Pathways to Power' all the way to Lanesboro

New book chronicles the history of Lanesboro power plant and its people

Aisling Kiernan

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Aisling Kiernan

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aisling.kiernan@longfordleader.ie

 ‘Pathways to Power: A History of Lanesborough Power Station’ launch

Paul Hand and Seán Murphy from the ESB enjoying proceedings at St Mary's Hall in Lanesboro on Monday.

A very special book launch took place at St Mary’s Hall in Lanesboro on Monday last and it was an occasion that centred on the local power plant and the place it held in the hearts of the south Longford community.

The book entitled, ‘Pathways to Power: A History of Lanesborough Power Station’ charts the proud and colourful history of the Lanesboro facility, one of the country’s most significant peat power plants, and was written by JJ Fallon, Patsy Fallon, John Loughlin and Brendan Whitty.

Within the covers, the authors recount the integral role of the station in the surrounding community since its inception in 1958, through to the decommissioning of the old station in 2004.

“This book records and celebrates the contribution of successive generations of staff through those years,” Patsy Fallon told a packed St Mary’s Hall this week.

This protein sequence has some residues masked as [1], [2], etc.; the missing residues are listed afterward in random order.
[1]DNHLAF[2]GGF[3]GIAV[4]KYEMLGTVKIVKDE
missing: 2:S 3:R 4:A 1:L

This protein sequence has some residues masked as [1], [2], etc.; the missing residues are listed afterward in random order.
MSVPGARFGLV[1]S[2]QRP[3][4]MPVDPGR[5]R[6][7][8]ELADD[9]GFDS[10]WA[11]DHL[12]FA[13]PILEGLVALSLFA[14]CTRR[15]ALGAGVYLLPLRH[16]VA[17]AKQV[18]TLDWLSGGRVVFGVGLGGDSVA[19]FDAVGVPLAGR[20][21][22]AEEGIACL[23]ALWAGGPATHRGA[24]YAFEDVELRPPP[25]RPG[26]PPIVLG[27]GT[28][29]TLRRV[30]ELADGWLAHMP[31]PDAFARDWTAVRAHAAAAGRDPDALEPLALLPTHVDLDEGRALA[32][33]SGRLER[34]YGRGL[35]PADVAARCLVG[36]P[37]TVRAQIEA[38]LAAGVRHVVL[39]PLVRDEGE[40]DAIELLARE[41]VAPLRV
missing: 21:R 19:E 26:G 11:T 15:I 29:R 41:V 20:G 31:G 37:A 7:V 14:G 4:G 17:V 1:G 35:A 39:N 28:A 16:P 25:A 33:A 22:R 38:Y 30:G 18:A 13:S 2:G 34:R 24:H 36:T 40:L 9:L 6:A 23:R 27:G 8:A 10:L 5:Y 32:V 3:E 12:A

“The station was designed to help to reduce Ireland’s dependence on imported fossil fuels in the wake of World War II and to provide employment and boost the local economy.

“At its peak in the 1980s and 1990s, Lanesboro had a generating capacity of 85 MW, and was considered to be the most cost effective and efficient peat fired electricity generating station in Ireland.

“Over its 46 year lifetime it employed about 500 people and used both sod and milled peat to generate electricity producing enough electricity to supply the power needs of 35,000 homes each year.”

Meanwhile, Bernardine Maloney, who was station manager in 2004 said she came to Lanesboro in 2001 as production manager and progressed on to becoming station manager of the Lanesboro and Shannonbridge plants thereafter in 2003.

“I really enjoyed my time in Lanesboro and I found the staff hugely enthusiastic and warm and ready to embrace any change that came their way,” she smiled.

“The can-do attitude meant that the station invariably ran efficiently as possible, minimising downtime so that the station was available when the demands on the national grid needed it most.

“We also had a huge focus on eliminating accidents and I believe we were very successful in all these endeavours.”

‘Pathways to Power: A History of Lanesborough Power Station’ is available locally and costs €25.
It is also availabe at ESB’s archives and they can be contacted on 01 6042146 or esbarchives@esb.ie.

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